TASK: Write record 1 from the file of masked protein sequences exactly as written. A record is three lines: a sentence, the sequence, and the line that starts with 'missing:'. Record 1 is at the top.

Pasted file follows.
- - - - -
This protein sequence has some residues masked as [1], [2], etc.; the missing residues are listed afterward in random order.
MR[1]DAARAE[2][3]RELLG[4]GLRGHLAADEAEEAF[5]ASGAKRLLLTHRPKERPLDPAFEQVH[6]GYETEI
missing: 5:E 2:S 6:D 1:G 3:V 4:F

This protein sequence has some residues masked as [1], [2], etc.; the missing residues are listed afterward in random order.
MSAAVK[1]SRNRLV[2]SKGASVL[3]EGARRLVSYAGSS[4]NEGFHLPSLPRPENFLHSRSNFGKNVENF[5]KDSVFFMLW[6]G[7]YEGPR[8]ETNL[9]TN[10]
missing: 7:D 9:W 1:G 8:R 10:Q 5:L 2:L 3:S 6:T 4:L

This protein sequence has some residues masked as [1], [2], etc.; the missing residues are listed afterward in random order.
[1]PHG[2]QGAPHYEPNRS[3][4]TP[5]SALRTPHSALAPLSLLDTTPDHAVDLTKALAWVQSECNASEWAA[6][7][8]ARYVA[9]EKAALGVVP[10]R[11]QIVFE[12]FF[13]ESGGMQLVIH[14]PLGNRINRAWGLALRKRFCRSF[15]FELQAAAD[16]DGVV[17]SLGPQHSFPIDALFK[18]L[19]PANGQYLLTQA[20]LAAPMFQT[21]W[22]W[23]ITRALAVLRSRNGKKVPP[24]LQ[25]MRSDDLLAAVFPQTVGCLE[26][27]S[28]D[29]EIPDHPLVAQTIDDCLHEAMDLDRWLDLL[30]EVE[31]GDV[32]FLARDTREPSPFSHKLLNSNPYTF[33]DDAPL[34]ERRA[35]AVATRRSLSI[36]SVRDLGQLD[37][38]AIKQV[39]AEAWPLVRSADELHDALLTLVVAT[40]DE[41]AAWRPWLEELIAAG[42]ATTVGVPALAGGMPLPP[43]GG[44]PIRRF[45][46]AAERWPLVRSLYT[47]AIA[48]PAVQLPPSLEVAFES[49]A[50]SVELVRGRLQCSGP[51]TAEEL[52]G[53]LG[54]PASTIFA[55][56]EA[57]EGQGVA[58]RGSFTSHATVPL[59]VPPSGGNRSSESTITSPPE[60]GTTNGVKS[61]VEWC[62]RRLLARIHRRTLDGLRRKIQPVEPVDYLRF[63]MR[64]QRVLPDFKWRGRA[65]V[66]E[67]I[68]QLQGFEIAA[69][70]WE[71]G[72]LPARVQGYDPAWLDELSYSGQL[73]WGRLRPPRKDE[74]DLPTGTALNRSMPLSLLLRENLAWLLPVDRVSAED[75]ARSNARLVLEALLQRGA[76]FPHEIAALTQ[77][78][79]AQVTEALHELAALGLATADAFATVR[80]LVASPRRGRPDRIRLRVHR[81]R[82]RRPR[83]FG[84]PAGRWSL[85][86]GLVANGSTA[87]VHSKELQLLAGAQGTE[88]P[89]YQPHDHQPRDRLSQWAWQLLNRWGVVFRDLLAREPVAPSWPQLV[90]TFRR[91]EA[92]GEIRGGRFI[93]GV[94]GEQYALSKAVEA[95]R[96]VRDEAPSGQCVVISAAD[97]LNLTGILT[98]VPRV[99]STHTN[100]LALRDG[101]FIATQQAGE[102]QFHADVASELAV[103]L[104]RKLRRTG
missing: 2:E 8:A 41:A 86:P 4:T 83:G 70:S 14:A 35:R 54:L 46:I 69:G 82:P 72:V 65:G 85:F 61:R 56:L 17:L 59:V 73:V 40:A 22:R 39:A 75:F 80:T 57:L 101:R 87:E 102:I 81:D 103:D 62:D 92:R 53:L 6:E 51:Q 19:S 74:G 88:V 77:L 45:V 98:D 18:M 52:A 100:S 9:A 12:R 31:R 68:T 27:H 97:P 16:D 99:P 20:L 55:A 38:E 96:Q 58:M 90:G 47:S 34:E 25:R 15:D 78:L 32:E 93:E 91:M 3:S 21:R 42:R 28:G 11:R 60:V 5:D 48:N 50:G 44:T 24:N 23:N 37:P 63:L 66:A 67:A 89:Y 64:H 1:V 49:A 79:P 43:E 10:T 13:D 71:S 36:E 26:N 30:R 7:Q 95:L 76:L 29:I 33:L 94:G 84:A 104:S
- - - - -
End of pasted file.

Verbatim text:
This protein sequence has some residues masked as [1], [2], etc.; the missing residues are listed afterward in random order.
MR[1]DAARAE[2][3]RELLG[4]GLRGHLAADEAEEAF[5]ASGAKRLLLTHRPKERPLDPAFEQVH[6]GYETEI
missing: 5:E 2:S 6:D 1:G 3:V 4:F